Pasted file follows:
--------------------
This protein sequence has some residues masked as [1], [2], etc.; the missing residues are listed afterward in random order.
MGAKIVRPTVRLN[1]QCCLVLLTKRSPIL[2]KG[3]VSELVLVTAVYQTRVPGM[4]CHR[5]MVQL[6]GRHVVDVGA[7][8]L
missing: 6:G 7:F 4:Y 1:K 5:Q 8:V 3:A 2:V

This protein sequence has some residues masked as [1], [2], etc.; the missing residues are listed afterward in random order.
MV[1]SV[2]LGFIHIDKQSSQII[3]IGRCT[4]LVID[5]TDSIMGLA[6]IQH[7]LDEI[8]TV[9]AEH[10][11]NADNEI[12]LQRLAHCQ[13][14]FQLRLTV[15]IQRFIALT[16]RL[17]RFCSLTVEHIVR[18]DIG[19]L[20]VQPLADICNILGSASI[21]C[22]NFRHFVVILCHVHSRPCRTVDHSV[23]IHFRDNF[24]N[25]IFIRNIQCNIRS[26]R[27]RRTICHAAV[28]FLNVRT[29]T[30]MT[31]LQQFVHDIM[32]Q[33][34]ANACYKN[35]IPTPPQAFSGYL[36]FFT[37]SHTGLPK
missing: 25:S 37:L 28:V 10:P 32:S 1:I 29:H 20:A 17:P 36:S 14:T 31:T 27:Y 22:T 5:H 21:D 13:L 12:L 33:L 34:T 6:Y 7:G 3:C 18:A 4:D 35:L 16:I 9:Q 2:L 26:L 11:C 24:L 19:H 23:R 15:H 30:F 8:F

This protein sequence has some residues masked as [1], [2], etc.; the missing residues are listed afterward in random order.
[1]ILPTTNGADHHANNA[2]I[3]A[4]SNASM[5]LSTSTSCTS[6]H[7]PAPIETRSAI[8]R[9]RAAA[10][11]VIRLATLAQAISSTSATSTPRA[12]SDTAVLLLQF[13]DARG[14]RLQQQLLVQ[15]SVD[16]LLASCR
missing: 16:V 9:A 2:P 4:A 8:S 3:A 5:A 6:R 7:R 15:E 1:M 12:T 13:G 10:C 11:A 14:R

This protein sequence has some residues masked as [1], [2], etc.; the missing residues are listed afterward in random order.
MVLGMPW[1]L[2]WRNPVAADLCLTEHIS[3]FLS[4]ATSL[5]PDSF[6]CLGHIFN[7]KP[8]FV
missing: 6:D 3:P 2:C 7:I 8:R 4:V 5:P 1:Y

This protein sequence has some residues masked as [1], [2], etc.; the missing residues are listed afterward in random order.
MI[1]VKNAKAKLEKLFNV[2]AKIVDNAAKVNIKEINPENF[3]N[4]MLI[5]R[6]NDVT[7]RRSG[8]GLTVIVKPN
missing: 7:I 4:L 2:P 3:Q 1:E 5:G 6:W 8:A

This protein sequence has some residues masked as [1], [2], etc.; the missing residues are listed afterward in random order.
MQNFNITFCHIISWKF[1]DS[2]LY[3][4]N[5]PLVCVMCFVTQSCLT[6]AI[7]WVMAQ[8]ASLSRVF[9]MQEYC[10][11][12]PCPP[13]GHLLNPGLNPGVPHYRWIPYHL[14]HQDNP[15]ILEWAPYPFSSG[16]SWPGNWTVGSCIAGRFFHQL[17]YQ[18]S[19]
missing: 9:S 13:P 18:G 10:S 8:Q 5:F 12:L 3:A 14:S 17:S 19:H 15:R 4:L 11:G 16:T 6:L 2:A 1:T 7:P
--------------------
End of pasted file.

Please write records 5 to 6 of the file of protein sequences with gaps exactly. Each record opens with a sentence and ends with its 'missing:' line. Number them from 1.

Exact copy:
This protein sequence has some residues masked as [1], [2], etc.; the missing residues are listed afterward in random order.
MI[1]VKNAKAKLEKLFNV[2]AKIVDNAAKVNIKEINPENF[3]N[4]MLI[5]R[6]NDVT[7]RRSG[8]GLTVIVKPN
missing: 7:I 4:L 2:P 3:Q 1:E 5:G 6:W 8:A

This protein sequence has some residues masked as [1], [2], etc.; the missing residues are listed afterward in random order.
MQNFNITFCHIISWKF[1]DS[2]LY[3][4]N[5]PLVCVMCFVTQSCLT[6]AI[7]WVMAQ[8]ASLSRVF[9]MQEYC[10][11][12]PCPP[13]GHLLNPGLNPGVPHYRWIPYHL[14]HQDNP[15]ILEWAPYPFSSG[16]SWPGNWTVGSCIAGRFFHQL[17]YQ[18]S[19]
missing: 9:S 13:P 18:G 10:S 8:Q 5:F 12:L 3:A 14:S 17:S 19:H 15:R 4:L 11:G 16:T 6:L 2:A 1:T 7:P